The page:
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Weekend listeners provide boost for RTE

The number of people who are tuning into RTE at the weekend has surged, the latest listenership figures reveal.

But Ryan Tubridy's weekday show continues to lose listeners to Ray D'Arcy in the hotly-contested mid-morning slot.

Listeners to all morning radio programmes on RTE 1 have jumped dramatically since the last Joint National Listenership Research (JNLR) survey was published in February.

The biggest winner was RTE Radio One's hour-long 'Playback' show which airs at 9am on Saturday.

It saw 23,000 more listeners tune in to presenter Marian Richardson as she presents a compilation of highlights from the previous week's broadcasts on RTE 1.

Marian Finucane, who is already at the number three spot in the country, attracted another 20,000 listeners to her two-hour show on Saturday morning at 11am while her Sunday morning show at the same time slot pulled in another 15,000.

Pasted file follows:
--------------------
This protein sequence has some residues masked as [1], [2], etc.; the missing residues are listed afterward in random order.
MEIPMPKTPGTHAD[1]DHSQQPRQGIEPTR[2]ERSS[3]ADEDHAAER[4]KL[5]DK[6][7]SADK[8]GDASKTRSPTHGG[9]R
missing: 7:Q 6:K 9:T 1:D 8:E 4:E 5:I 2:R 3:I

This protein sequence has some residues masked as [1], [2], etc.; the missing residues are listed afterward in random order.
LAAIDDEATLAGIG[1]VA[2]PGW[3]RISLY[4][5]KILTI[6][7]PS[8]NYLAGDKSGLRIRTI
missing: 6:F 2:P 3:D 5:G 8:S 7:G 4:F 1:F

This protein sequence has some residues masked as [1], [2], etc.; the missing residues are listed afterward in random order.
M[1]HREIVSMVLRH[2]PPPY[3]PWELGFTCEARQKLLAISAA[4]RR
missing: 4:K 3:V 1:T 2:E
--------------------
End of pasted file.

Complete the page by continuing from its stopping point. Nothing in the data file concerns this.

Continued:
News and current affairs shows 'Morning Ireland' and Joe Duffy's 'Liveline' retained their places at the number one and two spots, with 449,000 and 417,000 listeners respectively.

But following close behind was Today FM's Mr D'Arcy whose popularity continues to climb in the mid-morning slot at the expense of Mr Tubridy.


Mr D'Arcy drew another 15,000 listeners since February and now boasts a listenership of 249,000 while Mr Tubridy lost another 4,000 listeners and now stands at just 172,000 listeners -- almost half of the 300,000 listeners who tuned in to his predecessor, the late Gerry Ryan.

RTE radio spokesman Joe Hoban told the Irish Independent: "Gains of 23,000 are quite remarkable. I'm not sure if people are staying home more on Saturday or Sunday mornings because of the recession, but it could be something as simple as that."

Ian Dempsey's 'Breakfast Show' on Today FM also fared well, pulling in another 12,000 listeners to 183,000.

Derek Mooney on RTE 1, however, fared the poorest of the lot in the latest survey, losing 12,000 listeners despite making impressive gains of 11,000 listeners in February.

Irish Independent